The past couple years have given much food for thought to those who are interested in the state of religion in the United States of America. In 2008 you had the release of the Pew Forum’s U.S. Religious Landscape Survey, and then at the beginning of 2009 you had Trinity College’s American Religious Identification Survey data from 2008. Both not only showed an ongoing increase in the population of modern Pagans, but that the “religiously unaffiliated” or “nones” now claim around 15% of our total population. But are the “nones” really not religious? While the Pacific Northwest is only second to New England in the percentage of “unchurched” adults (hovering around 25%), some assert that the Cascadian “nones” are actually deeply spiritual and look to nature and the New Age as inspirations in crafting their own belief systems.
“According to the just-published “Cascadia: the Elusive Utopia.” … a lot of these “nones” in the Pacific Northwest are actually very spiritual, walking a path of their own making, but not into organized religions and churches. Sociology professor Mark Shibley of Southern Oregon University wrote the lead essay called “The Promise and Limits of Secular Spirituality in Cascadia.” “This region is different. The people here are not as connected to religious institutions,” he says. The alternative spirituality here shows itself in two main ways, Shibley notes: “nature spirituality,” such as you see in the secular environmental movement, and the more well-known New Age spirituality, where the gaze is shifted inward.”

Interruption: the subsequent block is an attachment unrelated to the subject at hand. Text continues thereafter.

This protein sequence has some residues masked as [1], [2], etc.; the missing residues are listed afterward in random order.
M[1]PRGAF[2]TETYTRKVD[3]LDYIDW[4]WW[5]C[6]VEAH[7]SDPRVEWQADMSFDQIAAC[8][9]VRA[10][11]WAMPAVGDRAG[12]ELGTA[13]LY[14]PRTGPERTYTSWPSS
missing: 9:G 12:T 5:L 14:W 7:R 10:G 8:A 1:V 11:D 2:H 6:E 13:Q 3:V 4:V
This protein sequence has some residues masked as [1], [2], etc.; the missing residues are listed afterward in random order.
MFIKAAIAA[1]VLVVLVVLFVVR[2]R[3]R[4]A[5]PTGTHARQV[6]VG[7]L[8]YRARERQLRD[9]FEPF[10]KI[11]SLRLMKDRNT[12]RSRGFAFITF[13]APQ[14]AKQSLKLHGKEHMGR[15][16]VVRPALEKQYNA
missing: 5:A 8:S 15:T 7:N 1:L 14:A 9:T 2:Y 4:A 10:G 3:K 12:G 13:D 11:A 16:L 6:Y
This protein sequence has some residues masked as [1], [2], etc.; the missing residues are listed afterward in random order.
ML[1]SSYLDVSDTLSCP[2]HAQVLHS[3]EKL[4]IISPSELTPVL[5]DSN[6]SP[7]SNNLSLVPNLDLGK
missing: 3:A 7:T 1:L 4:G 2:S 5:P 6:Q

If thousands of Cascadian residents are drawing on “nature spirituality” and “New Age spirituality”, you potentially end up with a whole lot of (what we would probably recognize as) Pagans who just aren’t bothering to label themselves that way in surveys. As if to confirm that thesis, the Ashland Daily Tidings rounds up a Pagan priestess and three other residents of the Pacific Northwest to talk about their beliefs. At times, it becomes very hard to differentiate the Pagan answers from the (ostensibly) non-Pagan answers.
“Absolutely. There are lots of different sources [for the spiritual and sacred]. Nature is the core. It’s earth-centered, an awareness of things greater than me, that science can’t explain.”
That’s not the Pagan priestess, that’s Dominick Della Sala, Ph.D. – chief scientist, National Center for Conservation Science and Policy, in Ashland. Sala was raised Catholic in Brooklyn, NY. Perhaps merely living in the Pacific Northwest makes one predisposed to see the sacred within nature, which would explain why Oregon (and the Pacific Northwest in general) is such a Pagan mecca (I moved here after all). So when we parse those surveys to get an idea of how we’re growing, “we” might be far larger than we expected in places where the “nones” thrive. For more on the spirituality of the Northwest, you might want to pick up “Cascadia: The Elusive Utopia: Exploring the Spirit of the Pacific Northwest”, as mentioned earlier in this post, for more insight. Now if you’ll excuse me, I’m going to continue watching the sun rise in Eugene.